Kilvert found very young girls attractive with the sort of enthusiasm which can make you uneasy and he kept falling in love with their older sisters. Daisy, Kathleen and Ettie are all significant figures in the diaries but his romantic dreams never prospered. The end of his relationship with Ettie Brown in 1876 had a profound effect upon him. Some have speculated that the eighteen-month gap in the diaries indicates a period of severe depression. You begin to see the intrusive presence of illness and a fear of early death when his writing resumes. He once imagined skeletons in his room and his final poem, written at the end of May 1879, tells us that his ‘songs will soon be o’er.’
In August 1879 he married Elizabeth Rowland but just five weeks after their marriage he died of peritonitis. He was 38. He is buried in the peace of the Church of St Andrew in Bredwardine and there is a plaque in his memory in Saint Michael and All Angels, the parish church of Clyro.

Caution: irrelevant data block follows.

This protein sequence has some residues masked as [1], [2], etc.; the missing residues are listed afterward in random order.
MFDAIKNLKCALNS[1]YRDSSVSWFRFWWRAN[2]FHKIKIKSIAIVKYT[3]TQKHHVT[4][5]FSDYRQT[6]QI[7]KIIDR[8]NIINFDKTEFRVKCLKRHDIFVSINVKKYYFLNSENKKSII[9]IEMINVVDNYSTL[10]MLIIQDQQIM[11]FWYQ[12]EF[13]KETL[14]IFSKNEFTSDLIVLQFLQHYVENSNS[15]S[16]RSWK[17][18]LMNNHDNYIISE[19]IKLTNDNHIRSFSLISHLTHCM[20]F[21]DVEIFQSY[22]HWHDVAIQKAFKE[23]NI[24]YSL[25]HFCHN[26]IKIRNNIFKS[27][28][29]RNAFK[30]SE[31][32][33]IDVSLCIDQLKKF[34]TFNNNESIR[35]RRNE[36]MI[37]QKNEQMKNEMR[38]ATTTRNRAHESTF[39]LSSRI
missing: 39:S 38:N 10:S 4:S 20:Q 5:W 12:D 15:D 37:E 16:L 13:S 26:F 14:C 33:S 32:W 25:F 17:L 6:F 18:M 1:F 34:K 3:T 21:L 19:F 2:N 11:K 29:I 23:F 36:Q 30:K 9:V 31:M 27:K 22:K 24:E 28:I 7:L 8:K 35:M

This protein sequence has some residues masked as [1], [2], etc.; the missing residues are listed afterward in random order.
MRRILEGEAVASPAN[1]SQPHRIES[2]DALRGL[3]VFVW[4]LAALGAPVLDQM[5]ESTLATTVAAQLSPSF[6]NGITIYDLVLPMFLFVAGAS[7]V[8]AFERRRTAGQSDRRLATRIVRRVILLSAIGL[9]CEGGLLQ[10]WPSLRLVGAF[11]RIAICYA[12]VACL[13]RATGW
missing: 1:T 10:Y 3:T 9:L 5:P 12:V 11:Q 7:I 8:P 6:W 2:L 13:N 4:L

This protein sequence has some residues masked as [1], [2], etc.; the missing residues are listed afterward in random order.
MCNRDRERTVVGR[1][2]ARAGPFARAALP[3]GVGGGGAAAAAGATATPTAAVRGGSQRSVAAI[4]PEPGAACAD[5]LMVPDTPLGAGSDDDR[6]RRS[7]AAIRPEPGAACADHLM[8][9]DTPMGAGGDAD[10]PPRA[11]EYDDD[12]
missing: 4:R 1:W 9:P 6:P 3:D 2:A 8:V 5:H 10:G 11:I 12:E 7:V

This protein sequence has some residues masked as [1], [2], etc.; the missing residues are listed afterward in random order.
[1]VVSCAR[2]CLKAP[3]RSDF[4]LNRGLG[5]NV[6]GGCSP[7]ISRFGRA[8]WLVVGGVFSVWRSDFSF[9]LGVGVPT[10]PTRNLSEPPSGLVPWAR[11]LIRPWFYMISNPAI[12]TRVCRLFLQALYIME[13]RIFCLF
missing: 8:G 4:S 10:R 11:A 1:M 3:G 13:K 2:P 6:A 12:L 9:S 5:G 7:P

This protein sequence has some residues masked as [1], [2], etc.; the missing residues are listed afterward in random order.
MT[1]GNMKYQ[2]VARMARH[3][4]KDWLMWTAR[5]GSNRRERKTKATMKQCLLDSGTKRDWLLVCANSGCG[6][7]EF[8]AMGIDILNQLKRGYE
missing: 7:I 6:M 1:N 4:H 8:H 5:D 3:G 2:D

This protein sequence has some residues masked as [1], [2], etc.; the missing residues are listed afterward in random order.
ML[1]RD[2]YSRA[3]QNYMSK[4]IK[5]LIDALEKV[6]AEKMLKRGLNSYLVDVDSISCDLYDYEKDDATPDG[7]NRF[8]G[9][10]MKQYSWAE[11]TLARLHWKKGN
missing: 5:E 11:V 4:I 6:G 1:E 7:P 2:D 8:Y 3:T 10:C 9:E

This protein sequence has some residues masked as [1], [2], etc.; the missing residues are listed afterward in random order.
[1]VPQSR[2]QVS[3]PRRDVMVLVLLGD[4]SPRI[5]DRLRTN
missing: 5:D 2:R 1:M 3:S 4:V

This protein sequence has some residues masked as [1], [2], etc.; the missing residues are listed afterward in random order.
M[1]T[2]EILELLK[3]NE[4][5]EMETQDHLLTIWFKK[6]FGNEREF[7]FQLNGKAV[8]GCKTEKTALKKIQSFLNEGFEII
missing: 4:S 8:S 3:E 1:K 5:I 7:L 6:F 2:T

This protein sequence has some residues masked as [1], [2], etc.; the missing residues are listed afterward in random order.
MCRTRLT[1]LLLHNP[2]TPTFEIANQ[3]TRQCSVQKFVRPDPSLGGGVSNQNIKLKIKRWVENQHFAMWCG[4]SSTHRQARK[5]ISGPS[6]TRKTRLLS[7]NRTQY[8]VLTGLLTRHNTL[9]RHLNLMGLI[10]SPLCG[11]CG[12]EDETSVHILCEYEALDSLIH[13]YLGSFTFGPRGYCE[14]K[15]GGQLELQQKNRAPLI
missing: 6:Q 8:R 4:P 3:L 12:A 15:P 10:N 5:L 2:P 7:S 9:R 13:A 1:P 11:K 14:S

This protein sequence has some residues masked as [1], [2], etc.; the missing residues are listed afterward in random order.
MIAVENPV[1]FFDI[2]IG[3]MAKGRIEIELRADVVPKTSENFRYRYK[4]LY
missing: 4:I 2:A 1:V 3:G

There is a feeling of sadness when you consider Francis Kilvert’s short life, which in some ways was sadly unfulfilled. He seems incomplete, frozen in time like an insect in amber. He was always disappointed that his poetry never interested a publisher but did begin to think his diaries ‘may amuse and interest some who come after me.’ He has certainly left behind a remarkable legacy.
All we can read however is a fragment of what Kilvert wrote. The diaries originally stretched from January 1870 to his death in September 1879, during which time it is believed that he filled 29 notebooks. His widow Elizabeth destroyed a number of them, removing all references to herself. The remaining diaries stayed within the family until they came to the attention of the author William Plomer, who prepared them for publication. The first volume appeared in 1938 followed by a second a year later and a third in 1940.
The books were tremendously popular, re-opening a door to the pastoral simplicity of a life still just within living memory, a time of peace and order suddenly swamped by the terrors of war. But the war had not only destroyed that world, but also wanted to keep it hidden.
It was wartime and there was no paper available on which to print any more extracts. So there was a delay in the preparation of further volumes and in a terrible irresponsible moment Kilvert’s elderly niece, who had possession of the diaries, destroyed them because they contained private family matters. It remains a deeply regrettable act of wanton destruction. Sometimes less is indeed more but when you read his work you always feel that it ends much too soon.